I disagree and believe it is a hybrid of the two that are the wave of the future. DIY is great, but you’re always going to be limited in some capacity. I’m not a big fan of many of the decisions major labels make, but as someone who has developed artists and then upstreamed them to successful major label partnerships, it cannot be ignored that major labels offer a level of promotional expertise and expereince that most indies are not capable of. Whether pop or electronic music, reaching a larger audience is still the ultimate goal and major labels still succeed at doing this faster and bigger then anyone else due to their infrastructure, relationships, and experience. For certain artists these things are not only useful, but also necessary. For others a hybrid of the DIY/indie development and major backing down the road is another option (when and if needed). This will continue to change with time, but is in no way extiinct and their “major” promo skills are still very relevant and in most cases necessary to reach that larger audience.

          • mdti

            You could be right, but the way I se it that

            – promo skills exist outside of major labels (sometimes it is ex employees who set up their own business). But it is true that a diy has harder time getting programmed on radio/tv who prefer to broadcast musicians who have already developped their act (ie, already released several singles, doing gigs etc). (but to take myself as an example, one clip was broadcasted a few times a week during 3/4 month.. on french cable tv.

            – touring is not produced by major labels but by tour organizers (at least in some countries in the EU), and label do not always get anything from it (except co-financing and selling merch at gigs).

            Promo, good studio, mastering, etc it is a question of money and contacts in the biz. When you can find the skills out of the major companies, it depends on wether one has deep pockets to pay for all the services, or if he has to be funded.

            The way I see it is that, as long as they are laying off skills, those skills are on the market on some of them might take the opportunity to set up their own business (especially when non-competition provisions in contracts are more and more difficult to enforce as they are more and more seen as illegal, at least in FR (must be limited in time, location and must be compensated to make up for the loss of opportunity induced by the non-compeition clause).

            Majors have the lobby and are able to direct elected representatives with their legal needs, but i beleive this cannot last forever.

            But you are right that it is still currently costly to develop an artist, and that it is better to find skilled help in doing so.

          • cstephen84

            “another independent label owner”, thank you for sharing a true view of the role of the major labels in the “real world”. Reaching the biggest audience from the outset takes a lot of money. It varies from genre to genre but in country the figure that majors and top tier independents spend in launching the new artist is verified to be $500,000 to $1,000,000 plus. Not too many indie artists that I know have the funds to do that.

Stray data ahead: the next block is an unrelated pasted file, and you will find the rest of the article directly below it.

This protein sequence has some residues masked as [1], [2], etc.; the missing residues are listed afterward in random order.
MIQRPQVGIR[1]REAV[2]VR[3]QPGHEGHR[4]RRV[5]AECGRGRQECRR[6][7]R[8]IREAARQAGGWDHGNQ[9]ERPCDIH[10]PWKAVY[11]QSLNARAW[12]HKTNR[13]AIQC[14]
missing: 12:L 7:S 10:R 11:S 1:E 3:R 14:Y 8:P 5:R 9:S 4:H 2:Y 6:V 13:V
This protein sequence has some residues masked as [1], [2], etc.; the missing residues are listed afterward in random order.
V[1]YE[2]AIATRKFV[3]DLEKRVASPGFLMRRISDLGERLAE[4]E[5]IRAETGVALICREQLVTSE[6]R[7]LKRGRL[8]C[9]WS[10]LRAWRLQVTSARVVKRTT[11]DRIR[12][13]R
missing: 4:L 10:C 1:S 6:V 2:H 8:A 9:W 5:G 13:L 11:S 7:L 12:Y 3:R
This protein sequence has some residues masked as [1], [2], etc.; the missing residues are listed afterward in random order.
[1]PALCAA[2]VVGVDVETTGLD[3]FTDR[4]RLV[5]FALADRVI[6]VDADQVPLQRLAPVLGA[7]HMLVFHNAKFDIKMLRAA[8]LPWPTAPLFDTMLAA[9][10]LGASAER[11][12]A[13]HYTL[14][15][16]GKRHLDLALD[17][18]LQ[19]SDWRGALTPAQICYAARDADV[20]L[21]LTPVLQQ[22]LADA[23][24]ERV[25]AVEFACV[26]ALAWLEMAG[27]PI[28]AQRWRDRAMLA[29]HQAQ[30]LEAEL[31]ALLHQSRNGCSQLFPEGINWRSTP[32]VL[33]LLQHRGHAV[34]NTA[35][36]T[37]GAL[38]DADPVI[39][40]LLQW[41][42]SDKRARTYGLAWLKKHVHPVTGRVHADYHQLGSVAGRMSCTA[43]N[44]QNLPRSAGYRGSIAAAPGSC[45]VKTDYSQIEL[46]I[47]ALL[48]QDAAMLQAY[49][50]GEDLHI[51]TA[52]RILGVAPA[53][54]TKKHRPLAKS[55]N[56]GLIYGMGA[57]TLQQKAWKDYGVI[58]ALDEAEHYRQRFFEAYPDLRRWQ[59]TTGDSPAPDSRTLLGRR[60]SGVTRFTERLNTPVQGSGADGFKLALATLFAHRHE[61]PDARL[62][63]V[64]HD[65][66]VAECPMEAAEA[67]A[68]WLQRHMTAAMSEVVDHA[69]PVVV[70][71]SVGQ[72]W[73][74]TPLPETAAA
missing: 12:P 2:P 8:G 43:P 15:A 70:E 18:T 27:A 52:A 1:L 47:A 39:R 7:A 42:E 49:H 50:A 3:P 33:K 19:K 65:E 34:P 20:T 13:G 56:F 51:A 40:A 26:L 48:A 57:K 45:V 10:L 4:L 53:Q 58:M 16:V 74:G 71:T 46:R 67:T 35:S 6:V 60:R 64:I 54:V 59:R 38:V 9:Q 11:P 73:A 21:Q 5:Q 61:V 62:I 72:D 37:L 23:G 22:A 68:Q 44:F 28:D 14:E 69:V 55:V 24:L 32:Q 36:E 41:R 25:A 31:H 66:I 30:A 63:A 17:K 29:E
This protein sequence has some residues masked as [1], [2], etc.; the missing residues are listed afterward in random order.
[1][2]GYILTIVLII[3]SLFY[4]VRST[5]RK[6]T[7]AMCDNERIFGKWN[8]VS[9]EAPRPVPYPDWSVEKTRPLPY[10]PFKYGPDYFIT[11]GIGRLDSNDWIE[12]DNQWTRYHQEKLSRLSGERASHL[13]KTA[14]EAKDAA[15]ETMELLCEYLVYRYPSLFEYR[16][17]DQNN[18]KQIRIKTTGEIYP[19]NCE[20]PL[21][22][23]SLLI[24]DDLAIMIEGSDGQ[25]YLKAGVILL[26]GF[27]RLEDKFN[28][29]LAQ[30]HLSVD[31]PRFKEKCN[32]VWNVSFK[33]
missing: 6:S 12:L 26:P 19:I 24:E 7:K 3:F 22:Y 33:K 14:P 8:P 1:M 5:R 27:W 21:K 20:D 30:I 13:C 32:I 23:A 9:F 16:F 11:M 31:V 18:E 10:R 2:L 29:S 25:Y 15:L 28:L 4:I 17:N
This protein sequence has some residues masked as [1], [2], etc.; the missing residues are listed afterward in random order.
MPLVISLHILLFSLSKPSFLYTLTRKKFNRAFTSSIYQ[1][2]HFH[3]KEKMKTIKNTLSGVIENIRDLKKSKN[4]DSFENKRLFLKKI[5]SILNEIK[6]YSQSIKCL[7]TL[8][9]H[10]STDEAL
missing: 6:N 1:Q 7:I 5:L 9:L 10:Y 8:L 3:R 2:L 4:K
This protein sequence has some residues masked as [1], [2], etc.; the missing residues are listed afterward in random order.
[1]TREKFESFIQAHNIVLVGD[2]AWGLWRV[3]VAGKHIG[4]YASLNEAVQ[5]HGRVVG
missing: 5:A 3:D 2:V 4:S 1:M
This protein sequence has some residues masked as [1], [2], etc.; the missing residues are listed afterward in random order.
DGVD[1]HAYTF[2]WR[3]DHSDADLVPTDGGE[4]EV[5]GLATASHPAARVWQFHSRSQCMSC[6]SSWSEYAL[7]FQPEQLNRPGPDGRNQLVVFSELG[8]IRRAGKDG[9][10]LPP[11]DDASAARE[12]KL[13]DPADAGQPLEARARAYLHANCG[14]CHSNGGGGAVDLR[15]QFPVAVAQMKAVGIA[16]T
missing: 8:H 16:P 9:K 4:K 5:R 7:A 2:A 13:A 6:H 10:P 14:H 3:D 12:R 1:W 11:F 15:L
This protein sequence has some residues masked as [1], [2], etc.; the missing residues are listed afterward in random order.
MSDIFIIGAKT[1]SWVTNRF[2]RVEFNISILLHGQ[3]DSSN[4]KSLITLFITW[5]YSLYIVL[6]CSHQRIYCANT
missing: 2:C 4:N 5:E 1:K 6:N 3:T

On another note – would you be interested in doing a guest blog at on the subject of indie versus major labels. If so you may contact me by commenting on one of the posts at the blog – leave your email address there and I won’t publishg the comment unless you want me to.

  4. Leo

    Oh dear. $87 million. So many wonderful music productions could have been delivered to the public with all that money. Not to mention keeping up jobs. Keeping great studios open. Boosting gear sales. And so on.

    Fuck startups, fuck web 2.0, fuck all this “cloud” nonsense. Hype and smokescreen for money laundering.

    Beyond Oblivion secures $77m extra funding

    http://www.guardian.co.uk/media/2011/mar/08/beyond-oblivion-news-corp

    • Facepalm

      @Leo. Bet you couldn’t run a startup business, in any field, paying “between 70% and 90%” (the figures from the article that you link) of revenue for rights, with all the costs coming out of the small percentage remaining. So keep your abuse for those responsible.

  5. mdti

    beyond comprehension…

    i’m setting a start-up with name “last forever”

    bids are open 😉

  6. @whatevskirex

    Heavily financed deals like BO & Spotify rely on trickle down & are terrible for indie artists. Good to see implosion.

  7. c

    I thought they had a good idea. The problem was that with their business model, the licensing was too complex, or, at least, that’s what it looks like given the information currently available. This isn’t money laundering, it’s a failed (apparently) business venture.

  8. mike333

    I my god, I can’t believe that some people have $87 Million… I work very hard and my salary is very small… It is unfair I think that some people have to work very hard while others don’t have to. Well, some people are worth these money but others… But it is only a my own opinion. Thanks

    Mike from buy zoloft